... while not writing: Geoff Dyer, that's who.

Once I wrote a piece which had a similarity of style to Geoff's But Beautiful: A Book About Jazz

I'd never heard of Dyer but someone who read my piece about Bruce Lee gave me an excerpt of But Beautiful and that was me hooked.

His current release is Jeff in Venice, Death in Varanasi

That's all folks.

Saturday, 26 September 2009

Fly me to the ...

better not quote more for fear of litigation.

Just sitting here reading about Nabokov's last and unfinished novel when I turned my head to speak to Polly and noticed what I thought was a spider on Polly's shoulder. Closer inspection proved it to be a fly - a pale fly, an anaemic looking thing. Polly said she had seen a couple more today (she'd kept that quiet) and that they might be a recent hatching from a dead rodent in our loft space - heard, poisoned but not seen. As she said this another pale drifter emerged from a crack in the ceiling. The glory hole is too high to reach without a ladder I am happy to say as I did not want to stick my head up into unknown territory and perhaps be attacked by flies desperate to escape.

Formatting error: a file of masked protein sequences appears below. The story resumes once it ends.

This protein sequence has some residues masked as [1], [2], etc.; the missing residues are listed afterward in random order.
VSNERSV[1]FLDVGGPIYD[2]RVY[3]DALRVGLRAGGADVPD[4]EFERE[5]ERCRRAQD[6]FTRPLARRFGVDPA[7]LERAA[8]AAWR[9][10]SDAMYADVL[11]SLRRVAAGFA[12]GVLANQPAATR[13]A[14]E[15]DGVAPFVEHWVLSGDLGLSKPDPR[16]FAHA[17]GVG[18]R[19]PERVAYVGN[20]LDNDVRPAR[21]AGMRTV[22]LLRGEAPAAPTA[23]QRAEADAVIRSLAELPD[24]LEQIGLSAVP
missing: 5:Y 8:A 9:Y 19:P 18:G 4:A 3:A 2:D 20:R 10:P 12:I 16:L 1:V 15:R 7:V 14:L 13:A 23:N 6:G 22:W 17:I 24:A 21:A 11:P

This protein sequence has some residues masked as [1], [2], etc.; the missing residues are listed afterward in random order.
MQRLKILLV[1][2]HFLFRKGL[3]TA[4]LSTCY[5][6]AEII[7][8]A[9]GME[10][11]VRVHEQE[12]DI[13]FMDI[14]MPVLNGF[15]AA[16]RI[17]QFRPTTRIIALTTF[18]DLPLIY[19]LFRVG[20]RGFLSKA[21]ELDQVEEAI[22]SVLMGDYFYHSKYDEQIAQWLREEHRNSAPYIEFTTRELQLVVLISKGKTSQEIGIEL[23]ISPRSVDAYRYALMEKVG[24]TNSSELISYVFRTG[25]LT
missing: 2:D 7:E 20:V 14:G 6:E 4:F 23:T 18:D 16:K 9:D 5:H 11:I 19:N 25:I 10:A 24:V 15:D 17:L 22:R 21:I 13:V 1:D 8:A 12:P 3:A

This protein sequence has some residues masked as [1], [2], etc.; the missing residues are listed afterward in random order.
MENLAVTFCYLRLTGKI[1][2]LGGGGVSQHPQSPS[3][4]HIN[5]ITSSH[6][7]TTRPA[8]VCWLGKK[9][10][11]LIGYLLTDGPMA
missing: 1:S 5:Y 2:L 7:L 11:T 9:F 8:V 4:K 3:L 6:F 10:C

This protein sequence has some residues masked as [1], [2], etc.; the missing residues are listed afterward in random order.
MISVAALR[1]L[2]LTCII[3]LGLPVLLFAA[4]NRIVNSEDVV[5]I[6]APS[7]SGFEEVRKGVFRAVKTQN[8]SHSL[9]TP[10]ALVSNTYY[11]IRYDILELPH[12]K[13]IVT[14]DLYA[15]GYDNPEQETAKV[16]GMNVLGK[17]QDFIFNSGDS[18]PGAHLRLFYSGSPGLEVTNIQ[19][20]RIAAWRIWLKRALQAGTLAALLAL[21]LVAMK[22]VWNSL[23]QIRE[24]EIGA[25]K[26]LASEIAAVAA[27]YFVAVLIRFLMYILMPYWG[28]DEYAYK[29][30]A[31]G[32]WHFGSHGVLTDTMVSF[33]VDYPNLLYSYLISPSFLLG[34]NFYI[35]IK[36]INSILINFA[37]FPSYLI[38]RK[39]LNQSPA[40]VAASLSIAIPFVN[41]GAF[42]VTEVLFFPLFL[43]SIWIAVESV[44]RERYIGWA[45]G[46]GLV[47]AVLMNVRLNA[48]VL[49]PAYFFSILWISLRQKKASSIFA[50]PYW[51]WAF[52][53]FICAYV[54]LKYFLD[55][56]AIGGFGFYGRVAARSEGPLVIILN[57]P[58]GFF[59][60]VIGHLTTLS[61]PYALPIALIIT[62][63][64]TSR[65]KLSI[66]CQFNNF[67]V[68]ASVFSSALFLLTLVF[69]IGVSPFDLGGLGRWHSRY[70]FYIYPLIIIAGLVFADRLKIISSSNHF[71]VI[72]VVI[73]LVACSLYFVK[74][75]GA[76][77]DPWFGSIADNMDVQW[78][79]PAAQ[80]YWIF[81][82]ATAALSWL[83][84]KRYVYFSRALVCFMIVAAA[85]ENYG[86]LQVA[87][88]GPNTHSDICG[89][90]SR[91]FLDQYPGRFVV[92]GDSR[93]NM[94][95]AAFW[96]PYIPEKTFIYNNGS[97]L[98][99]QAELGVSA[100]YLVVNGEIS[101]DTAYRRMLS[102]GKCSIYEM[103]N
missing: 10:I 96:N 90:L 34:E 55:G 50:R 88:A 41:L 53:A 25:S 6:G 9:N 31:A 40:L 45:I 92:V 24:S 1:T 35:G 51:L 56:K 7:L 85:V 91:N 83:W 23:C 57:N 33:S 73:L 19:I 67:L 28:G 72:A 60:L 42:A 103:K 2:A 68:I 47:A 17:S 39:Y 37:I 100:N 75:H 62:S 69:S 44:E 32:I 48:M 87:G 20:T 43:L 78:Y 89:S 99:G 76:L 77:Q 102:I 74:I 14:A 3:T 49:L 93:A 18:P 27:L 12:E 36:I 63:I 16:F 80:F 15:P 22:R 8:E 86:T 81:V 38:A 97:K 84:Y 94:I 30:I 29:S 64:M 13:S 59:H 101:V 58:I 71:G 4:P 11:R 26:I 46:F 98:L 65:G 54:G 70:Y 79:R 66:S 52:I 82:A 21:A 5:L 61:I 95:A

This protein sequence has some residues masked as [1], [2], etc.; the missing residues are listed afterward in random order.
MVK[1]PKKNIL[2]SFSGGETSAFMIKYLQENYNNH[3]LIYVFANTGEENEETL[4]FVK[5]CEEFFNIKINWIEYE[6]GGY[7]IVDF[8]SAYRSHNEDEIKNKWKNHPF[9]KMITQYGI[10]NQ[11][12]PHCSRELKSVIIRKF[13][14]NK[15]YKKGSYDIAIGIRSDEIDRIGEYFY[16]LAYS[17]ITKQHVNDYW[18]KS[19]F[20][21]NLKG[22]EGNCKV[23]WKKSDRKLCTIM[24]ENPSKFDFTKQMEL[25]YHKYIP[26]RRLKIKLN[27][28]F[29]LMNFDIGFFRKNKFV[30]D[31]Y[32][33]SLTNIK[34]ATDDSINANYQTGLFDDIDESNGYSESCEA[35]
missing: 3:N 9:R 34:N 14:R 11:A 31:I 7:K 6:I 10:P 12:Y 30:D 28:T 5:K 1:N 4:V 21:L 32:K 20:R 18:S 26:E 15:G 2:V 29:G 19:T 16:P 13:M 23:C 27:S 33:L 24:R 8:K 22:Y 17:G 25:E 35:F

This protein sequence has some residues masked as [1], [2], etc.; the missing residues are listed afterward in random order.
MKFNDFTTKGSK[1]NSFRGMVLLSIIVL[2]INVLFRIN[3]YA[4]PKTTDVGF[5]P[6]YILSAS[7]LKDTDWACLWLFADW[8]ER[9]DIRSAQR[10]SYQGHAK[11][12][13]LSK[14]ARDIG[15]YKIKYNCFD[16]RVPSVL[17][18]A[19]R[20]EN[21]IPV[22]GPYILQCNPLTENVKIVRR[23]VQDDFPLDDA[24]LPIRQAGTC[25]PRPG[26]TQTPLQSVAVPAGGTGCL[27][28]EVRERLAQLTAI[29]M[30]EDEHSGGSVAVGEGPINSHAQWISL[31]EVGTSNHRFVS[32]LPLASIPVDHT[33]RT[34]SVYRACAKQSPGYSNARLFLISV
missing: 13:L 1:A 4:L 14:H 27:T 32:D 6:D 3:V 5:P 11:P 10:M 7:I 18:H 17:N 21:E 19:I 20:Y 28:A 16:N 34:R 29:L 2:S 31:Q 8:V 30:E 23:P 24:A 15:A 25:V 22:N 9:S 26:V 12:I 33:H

I stood on a chair and sprayed some dreadful insecticide along the ceiling crack. We trust this will work.

When we lived in Donegal this happened to us: our boy cat, the late Master Samuel Beckett, must have allowed a mouse to escape, which crawled injured into a crack in our stone floor behind a potato crock. One day we were treated to a horde of dozy flies emerging  as if by magic from a dark corner. Ain't nature wunnerful?

Sunday, 20 September 2009

Risin' early

Rubbish collection day is here again. Yippee! A great start to the week I feel. Getting up, rain or shine, to cram the miscellaneous bits of rubbish into the black bag, then ambulating fluidly down the hill to the communal collection point. Why can't I leave the rubbish outside my house? I don't know why. Probably for the same reason that our mail is not delivered to the house but to a mailbox at the end of a side road. We live on the main road. There is something not right here. I think we have inherited a set up from previous tenants of the property. Ask an anthropologist. They'll tell you. A set of circumstances pertains to a particular time and with usage, even when the circumstances have changed, there is a reluctance towards modification.